The highlight of this Ginger Chicken Curry is the amount of fresh ginger root we added to make the curry. Ginger is a popular root, known for its spicy and warm flavor. It has been used in healing tonics for thousands of years because of its powerful antibacterial and anti-inflammatory properties. Ginger is widely known to relieve indigestion and nausea, but it has also been studied to inhibit cell growth in cancer patients (6). One study showed that ginger compared against three pharmaceutical antibiotics was a more potent antibiotic and should be used alongside conventional treatments for prevalent hospital infections (7).
Garlic is another pertinent ingredient when making curry. Known for its antibacterial properties, garlic has been shown to prevent the common cold (8). Garlic, like ginger, has been used for a long time for its medicinal benefits and strong, pungent taste. It has been shown to produce symptomatic improvement in people with fatigue and one study suggested “garlic can resolve fatigue through a variety of actions” (9). Not only is this Ginger Chicken Curry tasty, your body will thank you for all the healthy ingredients included in this recipe.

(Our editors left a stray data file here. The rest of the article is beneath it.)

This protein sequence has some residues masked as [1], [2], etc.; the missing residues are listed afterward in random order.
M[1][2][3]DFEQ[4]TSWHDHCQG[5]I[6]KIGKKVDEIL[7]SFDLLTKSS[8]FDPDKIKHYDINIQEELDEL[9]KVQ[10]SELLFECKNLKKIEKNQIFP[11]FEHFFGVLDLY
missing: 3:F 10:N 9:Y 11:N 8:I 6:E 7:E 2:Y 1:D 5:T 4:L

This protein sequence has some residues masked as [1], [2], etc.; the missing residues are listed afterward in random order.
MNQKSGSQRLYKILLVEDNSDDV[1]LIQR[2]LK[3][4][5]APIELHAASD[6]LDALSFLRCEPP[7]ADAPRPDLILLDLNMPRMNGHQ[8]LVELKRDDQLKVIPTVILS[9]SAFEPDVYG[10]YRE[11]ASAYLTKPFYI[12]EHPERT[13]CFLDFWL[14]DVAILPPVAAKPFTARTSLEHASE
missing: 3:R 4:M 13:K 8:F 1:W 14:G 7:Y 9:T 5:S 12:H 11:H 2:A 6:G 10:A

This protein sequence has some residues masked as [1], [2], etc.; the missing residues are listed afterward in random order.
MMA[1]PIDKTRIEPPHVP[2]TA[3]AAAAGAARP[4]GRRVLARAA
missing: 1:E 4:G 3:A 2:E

- 1 pound chicken breasts, sliced into 1-inch chunks
- 1 large ginger knob, peeled and finely chopped
- 3 large garlic cloves, peeled and finely chopped
- 1 tablespoon chili powder or 1 tablespoon red curry paste
- 1 bunch of cilantro, chopped and divided
- Juice of 1 lime
- 2 tablespoons avocado oil, divided
- 2 medium yellow onions, peeled and diced
- 1 teaspoon ground turmeric
- 1 teaspoon ground coriander
- One 400 mL can of full-fat coconut milk
- 2 scoops Chicken Bone Broth Collagen
- ½ teaspoon sea salt
- Slice chicken breasts into large chunks and place in a large bowl.
- Combine chopped ginger, garlic, chili powder or curry paste, half of the chopped cilantro,
- lime juice and one tablespoon of avocado oil until a paste forms. Spread the ginger curry
- over the chicken breast and let marinade for as long as possible.
- Heat avocado oil over medium high heat in a large pan. Chop onions until fine and saute
- for 5-7 minutes until soft.
- Add in turmeric and coriander powders into the onions and cook for another minute or